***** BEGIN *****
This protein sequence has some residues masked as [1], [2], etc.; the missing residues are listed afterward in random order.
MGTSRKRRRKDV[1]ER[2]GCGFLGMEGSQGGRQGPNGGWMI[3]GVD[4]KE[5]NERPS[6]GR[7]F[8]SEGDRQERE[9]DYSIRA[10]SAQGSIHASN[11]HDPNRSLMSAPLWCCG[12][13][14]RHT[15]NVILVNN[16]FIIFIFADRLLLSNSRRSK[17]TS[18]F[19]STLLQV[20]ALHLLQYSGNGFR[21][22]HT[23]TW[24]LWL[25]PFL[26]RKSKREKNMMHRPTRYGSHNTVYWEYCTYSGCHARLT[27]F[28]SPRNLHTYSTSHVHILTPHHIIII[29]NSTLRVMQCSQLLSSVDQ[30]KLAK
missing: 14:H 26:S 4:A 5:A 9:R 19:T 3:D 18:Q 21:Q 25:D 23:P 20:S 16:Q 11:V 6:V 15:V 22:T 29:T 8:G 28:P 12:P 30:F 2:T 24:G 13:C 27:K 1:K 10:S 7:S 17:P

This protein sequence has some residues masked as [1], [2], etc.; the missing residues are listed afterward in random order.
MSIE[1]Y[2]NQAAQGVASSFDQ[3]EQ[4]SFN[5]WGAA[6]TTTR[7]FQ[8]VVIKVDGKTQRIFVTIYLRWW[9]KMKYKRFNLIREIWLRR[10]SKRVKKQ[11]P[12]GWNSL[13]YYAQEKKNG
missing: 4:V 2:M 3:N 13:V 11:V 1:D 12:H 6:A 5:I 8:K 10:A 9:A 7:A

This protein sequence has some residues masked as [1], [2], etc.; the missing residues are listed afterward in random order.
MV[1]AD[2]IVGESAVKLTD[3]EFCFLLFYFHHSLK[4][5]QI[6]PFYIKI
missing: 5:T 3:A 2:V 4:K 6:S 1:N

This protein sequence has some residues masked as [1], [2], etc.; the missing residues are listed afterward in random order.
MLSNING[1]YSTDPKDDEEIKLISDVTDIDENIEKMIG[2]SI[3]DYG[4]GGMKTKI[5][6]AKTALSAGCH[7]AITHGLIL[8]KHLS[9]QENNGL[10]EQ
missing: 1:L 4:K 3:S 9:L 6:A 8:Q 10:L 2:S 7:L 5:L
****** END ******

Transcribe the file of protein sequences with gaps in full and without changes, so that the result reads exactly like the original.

This protein sequence has some residues masked as [1], [2], etc.; the missing residues are listed afterward in random order.
MGTSRKRRRKDV[1]ER[2]GCGFLGMEGSQGGRQGPNGGWMI[3]GVD[4]KE[5]NERPS[6]GR[7]F[8]SEGDRQERE[9]DYSIRA[10]SAQGSIHASN[11]HDPNRSLMSAPLWCCG[12][13][14]RHT[15]NVILVNN[16]FIIFIFADRLLLSNSRRSK[17]TS[18]F[19]STLLQV[20]ALHLLQYSGNGFR[21][22]HT[23]TW[24]LWL[25]PFL[26]RKSKREKNMMHRPTRYGSHNTVYWEYCTYSGCHARLT[27]F[28]SPRNLHTYSTSHVHILTPHHIIII[29]NSTLRVMQCSQLLSSVDQ[30]KLAK
missing: 14:H 26:S 4:A 5:A 9:R 19:T 3:D 18:Q 21:Q 25:D 23:P 20:S 16:Q 11:V 6:V 15:V 22:T 29:T 8:G 28:P 12:P 30:F 2:T 24:G 13:C 27:K 1:K 10:S 7:S 17:P

This protein sequence has some residues masked as [1], [2], etc.; the missing residues are listed afterward in random order.
MSIE[1]Y[2]NQAAQGVASSFDQ[3]EQ[4]SFN[5]WGAA[6]TTTR[7]FQ[8]VVIKVDGKTQRIFVTIYLRWW[9]KMKYKRFNLIREIWLRR[10]SKRVKKQ[11]P[12]GWNSL[13]YYAQEKKNG
missing: 4:V 2:M 3:N 13:V 11:V 1:D 12:H 6:A 5:I 8:K 10:A 9:A 7:A

This protein sequence has some residues masked as [1], [2], etc.; the missing residues are listed afterward in random order.
MV[1]AD[2]IVGESAVKLTD[3]EFCFLLFYFHHSLK[4][5]QI[6]PFYIKI
missing: 5:T 3:A 2:V 4:K 6:S 1:N

This protein sequence has some residues masked as [1], [2], etc.; the missing residues are listed afterward in random order.
MLSNING[1]YSTDPKDDEEIKLISDVTDIDENIEKMIG[2]SI[3]DYG[4]GGMKTKI[5][6]AKTALSAGCH[7]AITHGLIL[8]KHLS[9]QENNGL[10]EQ
missing: 1:L 4:K 3:S 9:L 6:A 8:Q 10:L 2:S 7:L 5:L